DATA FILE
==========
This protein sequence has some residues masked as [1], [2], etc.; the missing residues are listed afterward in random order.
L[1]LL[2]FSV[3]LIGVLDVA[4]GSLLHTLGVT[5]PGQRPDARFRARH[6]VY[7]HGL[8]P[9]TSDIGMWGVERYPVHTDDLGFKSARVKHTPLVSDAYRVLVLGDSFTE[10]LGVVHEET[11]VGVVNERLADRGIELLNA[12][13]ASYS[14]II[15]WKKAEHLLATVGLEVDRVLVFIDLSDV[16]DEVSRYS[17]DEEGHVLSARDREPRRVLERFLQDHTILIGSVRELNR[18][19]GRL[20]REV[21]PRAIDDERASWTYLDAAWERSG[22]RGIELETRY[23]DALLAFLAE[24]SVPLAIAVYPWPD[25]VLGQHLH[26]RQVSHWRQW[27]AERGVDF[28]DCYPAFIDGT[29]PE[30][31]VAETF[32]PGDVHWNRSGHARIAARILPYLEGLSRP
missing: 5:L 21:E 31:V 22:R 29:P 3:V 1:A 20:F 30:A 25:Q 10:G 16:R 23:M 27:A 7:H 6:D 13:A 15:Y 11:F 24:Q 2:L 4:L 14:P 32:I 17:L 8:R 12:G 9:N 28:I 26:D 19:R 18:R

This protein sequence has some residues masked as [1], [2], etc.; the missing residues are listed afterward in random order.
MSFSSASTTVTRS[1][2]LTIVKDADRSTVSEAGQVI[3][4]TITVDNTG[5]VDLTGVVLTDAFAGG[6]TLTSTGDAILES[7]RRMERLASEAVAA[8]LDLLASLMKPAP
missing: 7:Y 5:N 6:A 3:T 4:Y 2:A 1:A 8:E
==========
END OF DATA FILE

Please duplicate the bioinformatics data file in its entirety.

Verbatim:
This protein sequence has some residues masked as [1], [2], etc.; the missing residues are listed afterward in random order.
L[1]LL[2]FSV[3]LIGVLDVA[4]GSLLHTLGVT[5]PGQRPDARFRARH[6]VY[7]HGL[8]P[9]TSDIGMWGVERYPVHTDDLGFKSARVKHTPLVSDAYRVLVLGDSFTE[10]LGVVHEET[11]VGVVNERLADRGIELLNA[12][13]ASYS[14]II[15]WKKAEHLLATVGLEVDRVLVFIDLSDV[16]DEVSRYS[17]DEEGHVLSARDREPRRVLERFLQDHTILIGSVRELNR[18][19]GRL[20]REV[21]PRAIDDERASWTYLDAAWERSG[22]RGIELETRY[23]DALLAFLAE[24]SVPLAIAVYPWPD[25]VLGQHLH[26]RQVSHWRQW[27]AERGVDF[28]DCYPAFIDGT[29]PE[30][31]VAETF[32]PGDVHWNRSGHARIAARILPYLEGLSRP
missing: 5:L 21:E 31:V 22:R 29:P 3:V 1:A 20:F 30:A 25:Q 10:G 16:R 23:M 27:A 7:H 6:D 13:A 15:Y 11:F 24:Q 2:L 4:L 14:P 32:I 17:L 8:R 12:G 9:N 28:I 26:D 19:R 18:R

This protein sequence has some residues masked as [1], [2], etc.; the missing residues are listed afterward in random order.
MSFSSASTTVTRS[1][2]LTIVKDADRSTVSEAGQVI[3][4]TITVDNTG[5]VDLTGVVLTDAFAGG[6]TLTSTGDAILES[7]RRMERLASEAVAA[8]LDLLASLMKPAP
missing: 7:Y 5:N 6:A 3:T 4:Y 2:A 1:A 8:E